My previous post about my new web app- Videodropper, which lets you send Youtube videos to your Dropbox account got quite huge on Hacker News yesterday(At least, much more than I’d anticipated). So, I decided to write another post about Videodropper on how it works.
Videodropper is powered by Python, Flask, Redis and Celery. It is hosted on Epio(as you might have guessed from the ep.io subdomain). All the downloading is handled by youtube-dl and of course, the uploading is done using the Dropbox API.
What happens when you press the “Send to Dropbox” button is that Videodropper gets the Youtube video URL(playlists won’t work, more on that later), and it queues it up on a Celeryd process; when the download starts, another process also starts that monitors the size of the video file so that it doesn’t cross the upload limit. So, that’s two processes for one file download. Currently, Videodropper runs only four processes which means that it can process only two videos at a time. Up until now, these modest resources have served quite well, as the download and upload speed is pretty high. However, the Celery instance, which is limited to 128MB of memory runs out of memory when Videodropper starts getting a lot of requests.
When Celery starts a task which in this case is a “download, then upload”, youtube-dl starts downloading the Youtube video which, as I mentioned above happens quite fast. Then, if the size hasn’t exceeded Dropbox’s upload limit(which is 150MB now, but it should soon be upgraded to 300MB), the upload process begins. That’s basically the core functionality of the app. Oh, and if you choose to optimize the video for iPhone, youtube-dl simply downloads the .mp4 file(Youtube format=18) of the video, no transcoding takes place.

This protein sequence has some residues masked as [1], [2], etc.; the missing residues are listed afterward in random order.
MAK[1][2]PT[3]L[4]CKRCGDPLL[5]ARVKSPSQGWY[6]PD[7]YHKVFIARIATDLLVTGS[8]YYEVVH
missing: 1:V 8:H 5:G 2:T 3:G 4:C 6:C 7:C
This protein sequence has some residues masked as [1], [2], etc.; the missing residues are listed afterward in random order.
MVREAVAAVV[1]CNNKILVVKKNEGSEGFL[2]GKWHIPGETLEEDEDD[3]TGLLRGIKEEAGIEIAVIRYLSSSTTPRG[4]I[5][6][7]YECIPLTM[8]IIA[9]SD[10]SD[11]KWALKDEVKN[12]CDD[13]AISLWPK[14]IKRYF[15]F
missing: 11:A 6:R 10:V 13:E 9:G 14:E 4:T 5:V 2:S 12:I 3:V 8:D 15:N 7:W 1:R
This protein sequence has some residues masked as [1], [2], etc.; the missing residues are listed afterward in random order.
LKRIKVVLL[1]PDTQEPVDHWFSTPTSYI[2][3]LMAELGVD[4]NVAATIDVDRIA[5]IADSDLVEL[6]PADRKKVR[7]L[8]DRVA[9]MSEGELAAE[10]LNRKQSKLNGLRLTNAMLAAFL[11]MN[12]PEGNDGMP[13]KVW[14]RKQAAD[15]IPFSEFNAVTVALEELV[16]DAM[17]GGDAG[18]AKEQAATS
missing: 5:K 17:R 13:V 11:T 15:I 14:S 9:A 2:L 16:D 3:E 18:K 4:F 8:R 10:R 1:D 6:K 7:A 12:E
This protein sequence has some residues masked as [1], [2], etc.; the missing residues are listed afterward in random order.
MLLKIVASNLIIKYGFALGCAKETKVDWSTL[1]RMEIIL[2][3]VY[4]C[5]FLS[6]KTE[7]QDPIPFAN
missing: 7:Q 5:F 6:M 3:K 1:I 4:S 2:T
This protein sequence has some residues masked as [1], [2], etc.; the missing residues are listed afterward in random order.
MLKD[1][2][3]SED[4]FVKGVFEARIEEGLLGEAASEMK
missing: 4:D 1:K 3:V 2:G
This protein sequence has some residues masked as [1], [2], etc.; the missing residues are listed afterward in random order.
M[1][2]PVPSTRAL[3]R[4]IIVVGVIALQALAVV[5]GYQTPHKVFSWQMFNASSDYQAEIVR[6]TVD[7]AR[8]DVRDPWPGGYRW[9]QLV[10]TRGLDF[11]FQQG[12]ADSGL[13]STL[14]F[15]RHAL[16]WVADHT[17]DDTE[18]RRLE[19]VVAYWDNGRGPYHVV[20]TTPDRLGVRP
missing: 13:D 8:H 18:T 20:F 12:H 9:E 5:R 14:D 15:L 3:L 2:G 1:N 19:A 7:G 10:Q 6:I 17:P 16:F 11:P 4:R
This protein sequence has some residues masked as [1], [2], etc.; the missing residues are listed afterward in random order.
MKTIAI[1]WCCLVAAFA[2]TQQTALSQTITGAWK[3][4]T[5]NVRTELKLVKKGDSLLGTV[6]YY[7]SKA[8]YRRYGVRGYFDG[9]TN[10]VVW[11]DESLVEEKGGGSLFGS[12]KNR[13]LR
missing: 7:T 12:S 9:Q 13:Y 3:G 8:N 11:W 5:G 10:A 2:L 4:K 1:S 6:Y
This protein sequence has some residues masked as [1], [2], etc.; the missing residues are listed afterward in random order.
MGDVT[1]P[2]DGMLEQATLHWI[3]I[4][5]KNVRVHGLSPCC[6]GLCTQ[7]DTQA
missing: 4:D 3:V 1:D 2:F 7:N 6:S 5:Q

One obvious optimization for Videodropper is the size-monitoring as you’ve seen that it eats up a whole process. One solution would have been to find out the file size before downloading, but I couldn’t find any way to do that(if you happen to know of any please, please tell me about it.)
I’ve got some requests for Videodropper to start supporting playlists which is quite a reasonable request, given that Playlists is a huge part of Youtube. However, at present supporting playlists is just not an option. As I’ve mentioned above, Videodropper runs on a very modest server configuration and downloading playlists would surely cause Videodropper to run out of memory. The limits on the server resources are mostly because Videodropper is a free app, so I am not able to invest much money on it, so if you’re interested in supporting Videodropper you could donate some money on Flattr to help upgrade Videodropper’s server capacity.
In a nutshell, Flask serves the website, Celery queues up the download tasks(and also a size monitoring task) and Redis is used mostly as a backend to Celery, but also for storing the “Recent Downloads” of the user. That’s it. If you have any query or suggestion feel free to shoot them at the comments below.
If you have comments or feedback, please send me an email or reach out on Twitter.